Most of us are familiar with that feeling of living for the weekend in order to turn our back on the demanding days that have passed or craving an impending festival in order to truly let loose and shake off the stress of modern living. This idea has lead me to question the relationship that we have with escaping our daily routine. Could it be that we are damaging our attempts at conscious living, in order to simply blow off steam? Is there such thing as conscious escapism?
It can be argued that escapism is to seek relief from unpleasant realities, often through entertainment or fantasy. According to Longeway, escapism becomes damaging once the individual avoids awareness of the ‘issues’ or beliefs at hand. Escapism through entertainment has an intention to draw us away from our everyday predicaments. There is a danger that we can get caught up in the fantasy of our life being better than it really is (which could be a paradox considering it is a concept based on our own interpretation and understanding). As human beings, we often escape in different ways dependent on our personal interests. For example: reading, listening to music, completing a crossword or puzzle, going on vacation, doing daily yoga, all the way to becoming comatose in front of the television, playing computer games and taking drugs. Who is to say, that one is more damaging than the other if the same purpose is being fulfilled?
Escapism is not inherently negative. The perception however, is negative. This is ironic considering most of us indulge in escapist behavior on a regular basis. Longeway argues that if we are of course to deny that something is true (health issues for example), escapism can be damaging and deceiving. Thus, a little scale becomes visible. If we don’t fool ourselves into avoiding confronting issues and we do not deny something is there, then we can move towards acknowledgement of what lies within us – becoming more conscious. There are logical reasons why one may want to escape, but it is important to remind oneself not to use escape as a coping mechanism. Here an unhealthy habit can develop. But, it does seem logical and healthy to drop out every now and then – like a system re-boot.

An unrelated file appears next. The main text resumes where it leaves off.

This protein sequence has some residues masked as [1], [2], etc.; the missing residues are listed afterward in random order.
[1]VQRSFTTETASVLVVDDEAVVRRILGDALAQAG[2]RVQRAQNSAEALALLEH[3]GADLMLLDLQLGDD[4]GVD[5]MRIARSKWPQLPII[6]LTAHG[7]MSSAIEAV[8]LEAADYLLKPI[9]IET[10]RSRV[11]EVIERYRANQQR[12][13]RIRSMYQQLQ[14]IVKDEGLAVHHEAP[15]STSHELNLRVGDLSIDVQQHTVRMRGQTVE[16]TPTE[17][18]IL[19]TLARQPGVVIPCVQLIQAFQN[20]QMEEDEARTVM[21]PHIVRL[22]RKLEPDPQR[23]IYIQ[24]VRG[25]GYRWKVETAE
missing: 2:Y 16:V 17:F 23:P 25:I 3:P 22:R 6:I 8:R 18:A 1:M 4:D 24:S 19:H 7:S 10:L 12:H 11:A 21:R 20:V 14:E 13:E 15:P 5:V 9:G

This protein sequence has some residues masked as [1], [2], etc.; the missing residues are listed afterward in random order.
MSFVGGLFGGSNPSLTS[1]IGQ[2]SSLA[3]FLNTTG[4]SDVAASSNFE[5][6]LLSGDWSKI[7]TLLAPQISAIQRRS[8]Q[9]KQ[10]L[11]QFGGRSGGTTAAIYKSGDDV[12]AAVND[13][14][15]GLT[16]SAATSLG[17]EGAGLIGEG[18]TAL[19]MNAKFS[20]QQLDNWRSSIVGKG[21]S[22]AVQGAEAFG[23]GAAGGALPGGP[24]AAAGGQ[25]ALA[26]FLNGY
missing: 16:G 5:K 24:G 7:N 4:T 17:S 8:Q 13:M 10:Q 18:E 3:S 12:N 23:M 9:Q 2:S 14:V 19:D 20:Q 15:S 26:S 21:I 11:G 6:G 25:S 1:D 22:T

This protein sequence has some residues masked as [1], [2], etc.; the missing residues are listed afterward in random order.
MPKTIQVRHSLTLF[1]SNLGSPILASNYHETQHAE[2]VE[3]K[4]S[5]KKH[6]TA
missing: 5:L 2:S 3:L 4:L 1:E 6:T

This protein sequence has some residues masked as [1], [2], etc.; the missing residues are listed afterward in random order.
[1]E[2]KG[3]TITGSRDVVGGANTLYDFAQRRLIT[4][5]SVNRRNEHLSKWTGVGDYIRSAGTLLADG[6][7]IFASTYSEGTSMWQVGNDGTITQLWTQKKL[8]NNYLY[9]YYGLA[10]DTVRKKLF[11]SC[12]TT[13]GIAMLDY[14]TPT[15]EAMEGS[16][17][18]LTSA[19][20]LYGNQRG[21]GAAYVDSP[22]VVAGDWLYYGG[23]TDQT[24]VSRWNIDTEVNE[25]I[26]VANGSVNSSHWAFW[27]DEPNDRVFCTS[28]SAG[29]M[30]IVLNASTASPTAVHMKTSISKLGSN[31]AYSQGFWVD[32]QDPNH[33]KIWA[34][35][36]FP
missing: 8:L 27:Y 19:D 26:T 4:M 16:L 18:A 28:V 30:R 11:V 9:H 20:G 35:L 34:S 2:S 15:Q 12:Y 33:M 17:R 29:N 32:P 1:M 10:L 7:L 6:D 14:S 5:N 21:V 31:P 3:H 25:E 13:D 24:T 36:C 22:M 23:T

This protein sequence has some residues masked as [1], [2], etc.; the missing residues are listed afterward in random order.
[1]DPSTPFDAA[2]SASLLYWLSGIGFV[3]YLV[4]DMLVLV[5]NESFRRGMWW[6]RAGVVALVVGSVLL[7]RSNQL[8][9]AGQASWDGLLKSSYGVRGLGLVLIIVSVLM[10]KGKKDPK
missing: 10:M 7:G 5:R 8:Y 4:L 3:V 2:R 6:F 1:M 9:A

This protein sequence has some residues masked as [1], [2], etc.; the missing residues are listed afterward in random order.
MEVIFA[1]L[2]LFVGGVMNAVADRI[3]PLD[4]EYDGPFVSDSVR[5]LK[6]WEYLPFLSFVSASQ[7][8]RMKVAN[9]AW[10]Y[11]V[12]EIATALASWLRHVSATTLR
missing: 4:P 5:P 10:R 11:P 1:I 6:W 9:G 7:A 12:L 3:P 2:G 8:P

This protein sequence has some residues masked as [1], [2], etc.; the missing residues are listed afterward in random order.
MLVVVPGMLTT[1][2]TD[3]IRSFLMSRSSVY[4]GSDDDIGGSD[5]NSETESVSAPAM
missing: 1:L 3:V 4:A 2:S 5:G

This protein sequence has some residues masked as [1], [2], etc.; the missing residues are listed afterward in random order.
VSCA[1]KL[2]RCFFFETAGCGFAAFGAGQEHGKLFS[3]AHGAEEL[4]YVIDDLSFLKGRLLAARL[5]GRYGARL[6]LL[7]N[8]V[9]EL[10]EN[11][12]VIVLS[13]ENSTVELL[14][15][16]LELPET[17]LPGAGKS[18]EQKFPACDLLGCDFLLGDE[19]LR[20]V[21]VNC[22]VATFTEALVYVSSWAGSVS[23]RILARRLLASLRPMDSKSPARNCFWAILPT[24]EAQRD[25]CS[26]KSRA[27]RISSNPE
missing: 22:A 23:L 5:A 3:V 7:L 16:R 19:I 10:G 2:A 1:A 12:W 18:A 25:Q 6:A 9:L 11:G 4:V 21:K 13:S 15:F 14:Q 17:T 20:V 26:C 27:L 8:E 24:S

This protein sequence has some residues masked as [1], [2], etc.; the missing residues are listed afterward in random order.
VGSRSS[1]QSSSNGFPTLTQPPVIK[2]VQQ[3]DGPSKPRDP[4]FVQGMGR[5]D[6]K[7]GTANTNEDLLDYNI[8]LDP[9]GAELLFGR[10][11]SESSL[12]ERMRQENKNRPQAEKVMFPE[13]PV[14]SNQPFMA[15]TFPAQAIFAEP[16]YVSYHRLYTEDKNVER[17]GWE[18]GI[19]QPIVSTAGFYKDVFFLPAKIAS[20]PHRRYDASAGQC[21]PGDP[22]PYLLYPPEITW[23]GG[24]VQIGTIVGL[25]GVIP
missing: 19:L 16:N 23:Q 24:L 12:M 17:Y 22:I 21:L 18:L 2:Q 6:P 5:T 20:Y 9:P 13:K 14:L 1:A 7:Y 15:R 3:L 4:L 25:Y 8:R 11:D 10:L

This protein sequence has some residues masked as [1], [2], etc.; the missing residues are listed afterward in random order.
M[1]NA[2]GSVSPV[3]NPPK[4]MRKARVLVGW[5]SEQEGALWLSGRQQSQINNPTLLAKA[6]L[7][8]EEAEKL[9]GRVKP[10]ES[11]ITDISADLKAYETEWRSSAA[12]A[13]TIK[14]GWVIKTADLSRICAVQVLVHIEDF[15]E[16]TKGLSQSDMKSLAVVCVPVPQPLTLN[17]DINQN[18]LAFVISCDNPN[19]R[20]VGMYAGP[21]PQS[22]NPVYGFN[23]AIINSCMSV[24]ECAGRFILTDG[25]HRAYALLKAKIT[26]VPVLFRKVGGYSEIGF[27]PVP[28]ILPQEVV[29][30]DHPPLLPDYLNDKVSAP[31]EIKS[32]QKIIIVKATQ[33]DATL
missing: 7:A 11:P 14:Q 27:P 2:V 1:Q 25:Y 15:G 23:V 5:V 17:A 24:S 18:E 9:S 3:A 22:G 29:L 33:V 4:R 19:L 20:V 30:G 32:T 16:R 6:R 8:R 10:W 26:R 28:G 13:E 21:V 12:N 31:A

Let’s place yoga into the spotlight – my favourite hobby when I need to float to a happy cloud, soaring above my anxious thoughts. The sensation that I experience after yoga is very tranquil and calm, to the point where most things don’t really matter in the moments that follow. Each time I plan a class, I feel a little tingle in my belly and this continues on until I step on the mat – I am immediately transported into another zone. I crave this feeling and I follow it around. For me, yoga and meditation is certainly a form of escape. However, when practicing, we are continuously encouraged to be as present and conscious as possible. Furthermore, if we have pain, issues or problems, rather than labeling them, we are encouraged to acknowledge them and continue on – calming confronting what is occurring. When practicing, we are taught not to deny emotions but to embrace them whatever they may be and however they may arise. Thus, the whole time that we are escaping during yoga, we are holding the hand of our demons and essentially confronting them.
If we then analyse escapism through taking drugs, the process can alternate and present varying benefits compared to taking a yoga class, but the underlying importance is still on balance. Perhaps escapism through taking drugs could lead you further away from confronting what it is that you are indeed temporality running from – but who is to say that this is detrimental or wrong?
Whilst too much of this fleeing behavior can lead you away from significant personal goals or even hinder your productivity, not enough can result in excessive levels of stress and even burn out. Ultimately, escapism provides your brain with the coping skills for understanding heavy emotions and pressured situations – without it, we would likely crumble. Thus, it is crucial to think of escapism as an activity that is neither positive or negative but as an activity that requires monitoring and careful practice. Perhaps the use of the word is also outdated and if we simply re-label it to ‘re-fueling’, ‘re-charging’ or ‘de-compressing’, our whole outlook could be transported to an alternative space.